Andy Reid speaks with media at 2019 NFL Scouting Combine
Former NFL cornerback Troy Vincent, now the NFL’s executive vice president for football operations, doesn’t seem to be the biggest fan of the Chiefs’ proposal to change overtime rules.
In Kansas City’s proposal, both teams would have the opportunity to possess the ball at least once in overtime, even if the first team scores a touchdown. Vincent seemed to suggest a change isn’t necessary in a conference call Friday.
“Data tells us since 2001, 80 percent of the time, both teams touch the ball,” said Vincent, a former NFL defensive back who played for Chiefs coach Andy Reid for several years in Philadelphia. “And just putting on my old cap, you’ve got to play D. You’ve got to stop the offense, and the offense get on the field, you’ve got to score. There’s something about that, not just tradition, but you’ve got to play ball.
“Typically when people raise it, it’s because they fell short on the other end. They didn’t, the team that won the toss, took the ball down the field, which happens maybe 20 percent of the time. Other than that, you’ve got to play ball.”
The Chiefs’ season came to an end with an overtime loss to the New England Patriots in the AFC Championship Game when New England won the coin toss and scored on the first possession. With the Patriots’ touchdown, the soon-to-be MVP and the Chiefs’ high-flying offense never got the chance to take the field.
“Everybody wants a chance for guys to do what they do,” general manager Brett Veach said on PFT Live during the NFL Combine. “I don’t really see the downside of having that — especially when you have a player like Patrick Mahomes. It would have been a lot of fun, and I think a lot of people — if they weren’t already tuned in for a great game — they certainly wouldn’t have wanted to miss that overtime. It would have been fun. But again, that’s something the league will work out. Those guys are smarter than me, so they’ll figure out what the best plan of attack is.”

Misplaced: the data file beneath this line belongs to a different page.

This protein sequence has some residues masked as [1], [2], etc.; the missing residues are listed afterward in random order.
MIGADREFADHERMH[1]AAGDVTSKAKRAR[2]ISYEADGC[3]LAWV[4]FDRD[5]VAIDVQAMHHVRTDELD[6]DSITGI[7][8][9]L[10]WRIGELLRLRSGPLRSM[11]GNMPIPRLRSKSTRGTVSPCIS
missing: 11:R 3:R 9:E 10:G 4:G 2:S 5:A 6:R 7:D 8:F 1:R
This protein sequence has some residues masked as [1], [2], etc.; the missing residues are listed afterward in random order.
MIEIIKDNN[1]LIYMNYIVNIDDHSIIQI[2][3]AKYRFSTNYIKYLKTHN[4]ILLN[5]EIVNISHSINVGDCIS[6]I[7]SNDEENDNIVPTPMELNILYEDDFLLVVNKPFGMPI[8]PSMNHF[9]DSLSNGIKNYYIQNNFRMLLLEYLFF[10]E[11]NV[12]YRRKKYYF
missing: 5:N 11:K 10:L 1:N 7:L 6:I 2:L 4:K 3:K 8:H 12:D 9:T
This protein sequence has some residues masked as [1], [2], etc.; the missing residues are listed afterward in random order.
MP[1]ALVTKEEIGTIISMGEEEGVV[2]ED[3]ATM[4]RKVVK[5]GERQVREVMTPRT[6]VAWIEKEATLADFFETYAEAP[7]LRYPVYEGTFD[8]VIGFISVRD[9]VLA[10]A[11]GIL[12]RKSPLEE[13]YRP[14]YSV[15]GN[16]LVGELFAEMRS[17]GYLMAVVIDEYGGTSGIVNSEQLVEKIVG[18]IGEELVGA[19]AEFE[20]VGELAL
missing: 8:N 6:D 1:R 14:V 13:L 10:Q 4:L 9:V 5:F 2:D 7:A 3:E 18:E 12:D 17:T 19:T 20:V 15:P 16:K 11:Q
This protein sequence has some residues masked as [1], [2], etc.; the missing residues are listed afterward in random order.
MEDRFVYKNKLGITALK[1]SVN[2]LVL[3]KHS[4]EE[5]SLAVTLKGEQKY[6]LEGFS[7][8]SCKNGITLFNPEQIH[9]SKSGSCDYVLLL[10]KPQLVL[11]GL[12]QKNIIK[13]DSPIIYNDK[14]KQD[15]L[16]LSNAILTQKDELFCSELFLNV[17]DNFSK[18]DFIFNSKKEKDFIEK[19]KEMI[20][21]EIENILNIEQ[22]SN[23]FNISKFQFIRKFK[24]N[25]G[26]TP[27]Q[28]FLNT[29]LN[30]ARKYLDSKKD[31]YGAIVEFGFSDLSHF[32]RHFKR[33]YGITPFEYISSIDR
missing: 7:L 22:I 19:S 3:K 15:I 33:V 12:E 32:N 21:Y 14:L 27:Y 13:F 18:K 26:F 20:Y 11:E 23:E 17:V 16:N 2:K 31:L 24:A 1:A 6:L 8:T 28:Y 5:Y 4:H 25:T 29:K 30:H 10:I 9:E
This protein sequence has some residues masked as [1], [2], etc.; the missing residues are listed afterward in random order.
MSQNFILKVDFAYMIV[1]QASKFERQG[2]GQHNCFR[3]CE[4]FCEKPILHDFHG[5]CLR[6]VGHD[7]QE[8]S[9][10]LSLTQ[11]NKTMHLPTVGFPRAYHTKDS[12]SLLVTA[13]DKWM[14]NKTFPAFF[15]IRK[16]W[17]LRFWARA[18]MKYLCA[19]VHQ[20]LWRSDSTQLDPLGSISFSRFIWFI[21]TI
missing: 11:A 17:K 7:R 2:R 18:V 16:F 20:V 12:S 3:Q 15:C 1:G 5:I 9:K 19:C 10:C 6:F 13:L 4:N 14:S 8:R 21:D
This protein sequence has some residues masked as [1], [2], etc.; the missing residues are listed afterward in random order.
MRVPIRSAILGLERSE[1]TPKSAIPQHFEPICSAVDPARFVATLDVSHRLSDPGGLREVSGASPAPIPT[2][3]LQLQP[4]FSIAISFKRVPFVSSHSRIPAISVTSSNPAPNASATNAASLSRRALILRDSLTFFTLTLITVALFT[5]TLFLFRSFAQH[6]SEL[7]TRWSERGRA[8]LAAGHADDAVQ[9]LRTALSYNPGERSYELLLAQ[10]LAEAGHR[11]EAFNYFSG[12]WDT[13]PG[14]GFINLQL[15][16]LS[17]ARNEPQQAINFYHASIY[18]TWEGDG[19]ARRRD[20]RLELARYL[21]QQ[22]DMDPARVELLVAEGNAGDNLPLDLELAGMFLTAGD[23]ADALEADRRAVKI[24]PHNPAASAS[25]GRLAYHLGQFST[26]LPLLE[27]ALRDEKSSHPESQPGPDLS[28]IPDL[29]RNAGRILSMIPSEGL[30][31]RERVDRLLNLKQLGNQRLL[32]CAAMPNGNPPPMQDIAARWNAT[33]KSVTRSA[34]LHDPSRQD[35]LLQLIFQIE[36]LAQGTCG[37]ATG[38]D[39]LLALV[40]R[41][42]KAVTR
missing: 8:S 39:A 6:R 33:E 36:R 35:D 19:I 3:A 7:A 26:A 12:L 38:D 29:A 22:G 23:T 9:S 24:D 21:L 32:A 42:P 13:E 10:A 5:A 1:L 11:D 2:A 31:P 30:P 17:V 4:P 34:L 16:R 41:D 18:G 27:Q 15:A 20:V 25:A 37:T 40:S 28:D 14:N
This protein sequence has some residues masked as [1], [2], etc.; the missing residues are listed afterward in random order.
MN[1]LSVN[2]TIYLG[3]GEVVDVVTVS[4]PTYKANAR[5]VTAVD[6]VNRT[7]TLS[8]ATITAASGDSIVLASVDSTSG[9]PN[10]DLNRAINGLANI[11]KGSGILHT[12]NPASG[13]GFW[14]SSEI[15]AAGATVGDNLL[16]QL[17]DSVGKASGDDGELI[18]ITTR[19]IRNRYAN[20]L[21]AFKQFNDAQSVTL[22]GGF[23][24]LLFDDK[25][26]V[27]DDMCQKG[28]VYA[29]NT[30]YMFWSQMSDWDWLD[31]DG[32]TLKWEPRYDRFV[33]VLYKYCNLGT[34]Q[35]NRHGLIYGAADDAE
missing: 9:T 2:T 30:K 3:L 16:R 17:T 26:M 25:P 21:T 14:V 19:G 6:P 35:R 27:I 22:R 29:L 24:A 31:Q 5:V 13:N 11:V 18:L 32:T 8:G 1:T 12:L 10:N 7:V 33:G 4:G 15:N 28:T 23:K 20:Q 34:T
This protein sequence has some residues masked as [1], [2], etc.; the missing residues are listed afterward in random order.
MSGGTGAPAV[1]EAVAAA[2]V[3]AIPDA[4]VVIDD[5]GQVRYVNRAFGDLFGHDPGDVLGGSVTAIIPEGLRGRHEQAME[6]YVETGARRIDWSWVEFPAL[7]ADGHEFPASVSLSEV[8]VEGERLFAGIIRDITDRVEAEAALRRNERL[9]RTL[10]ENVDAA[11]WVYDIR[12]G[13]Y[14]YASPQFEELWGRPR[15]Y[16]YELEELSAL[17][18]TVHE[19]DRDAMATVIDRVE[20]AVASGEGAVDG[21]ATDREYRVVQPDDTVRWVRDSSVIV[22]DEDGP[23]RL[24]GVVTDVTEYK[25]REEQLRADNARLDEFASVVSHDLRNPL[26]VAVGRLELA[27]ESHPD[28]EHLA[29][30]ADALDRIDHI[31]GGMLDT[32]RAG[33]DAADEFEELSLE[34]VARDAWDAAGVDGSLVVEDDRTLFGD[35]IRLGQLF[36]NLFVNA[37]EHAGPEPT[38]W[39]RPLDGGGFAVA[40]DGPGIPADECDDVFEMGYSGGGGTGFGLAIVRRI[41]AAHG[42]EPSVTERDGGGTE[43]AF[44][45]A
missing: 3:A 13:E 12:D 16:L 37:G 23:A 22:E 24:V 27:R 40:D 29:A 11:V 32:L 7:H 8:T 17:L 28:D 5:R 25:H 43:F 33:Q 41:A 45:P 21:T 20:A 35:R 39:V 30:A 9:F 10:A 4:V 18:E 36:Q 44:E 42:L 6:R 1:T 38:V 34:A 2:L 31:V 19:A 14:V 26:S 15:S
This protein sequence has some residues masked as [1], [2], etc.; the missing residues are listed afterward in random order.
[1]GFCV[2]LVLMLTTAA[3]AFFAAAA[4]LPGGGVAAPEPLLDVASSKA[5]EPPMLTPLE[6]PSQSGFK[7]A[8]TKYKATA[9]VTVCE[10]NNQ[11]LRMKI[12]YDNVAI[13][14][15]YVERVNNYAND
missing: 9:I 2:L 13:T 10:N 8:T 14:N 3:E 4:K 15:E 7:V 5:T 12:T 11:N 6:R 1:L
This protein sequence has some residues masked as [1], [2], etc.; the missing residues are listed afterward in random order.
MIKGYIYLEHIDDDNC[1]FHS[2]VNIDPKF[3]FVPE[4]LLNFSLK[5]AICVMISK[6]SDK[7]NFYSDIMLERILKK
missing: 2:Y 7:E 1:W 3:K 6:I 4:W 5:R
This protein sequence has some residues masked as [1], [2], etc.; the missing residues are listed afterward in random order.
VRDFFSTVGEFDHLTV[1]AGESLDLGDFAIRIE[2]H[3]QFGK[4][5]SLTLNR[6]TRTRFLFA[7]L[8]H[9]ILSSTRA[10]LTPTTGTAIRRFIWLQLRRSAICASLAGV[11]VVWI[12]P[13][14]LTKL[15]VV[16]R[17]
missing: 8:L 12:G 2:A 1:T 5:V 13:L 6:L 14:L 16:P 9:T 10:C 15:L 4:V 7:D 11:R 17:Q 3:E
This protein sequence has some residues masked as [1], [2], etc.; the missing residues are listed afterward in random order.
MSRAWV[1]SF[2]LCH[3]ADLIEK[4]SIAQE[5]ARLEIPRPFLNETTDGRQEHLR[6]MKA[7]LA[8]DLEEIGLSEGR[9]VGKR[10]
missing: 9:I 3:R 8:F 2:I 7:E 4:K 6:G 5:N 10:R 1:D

KC’s proposal would also eliminate overtime in the preseason and eliminate the overtime coin toss, awarding the decision to kick or receive, or which goal to defend to the initial coin toss winner.
While amendments to the overtime rules have been brought up by other teams, the Chiefs are the only one to submit a written proposal.
“We’ll see how the proposal fares in the votes,” said Rich McKay, chairman of the NFL Competition Committee. “We’ve had a lot of discussion about the overtime procedures over the years. It’s all been a good one driven by data.”
For the proposal to be adopted, it must get votes from 24 of 32 clubs at next week’s owners meetings in Phoenix.
The Chiefs have also proposed an amendment to Rule 15, Section 2 that would add a review of personal fouls — called or not called on the field — as plays subject to coaches’ challenge in the instant replay system.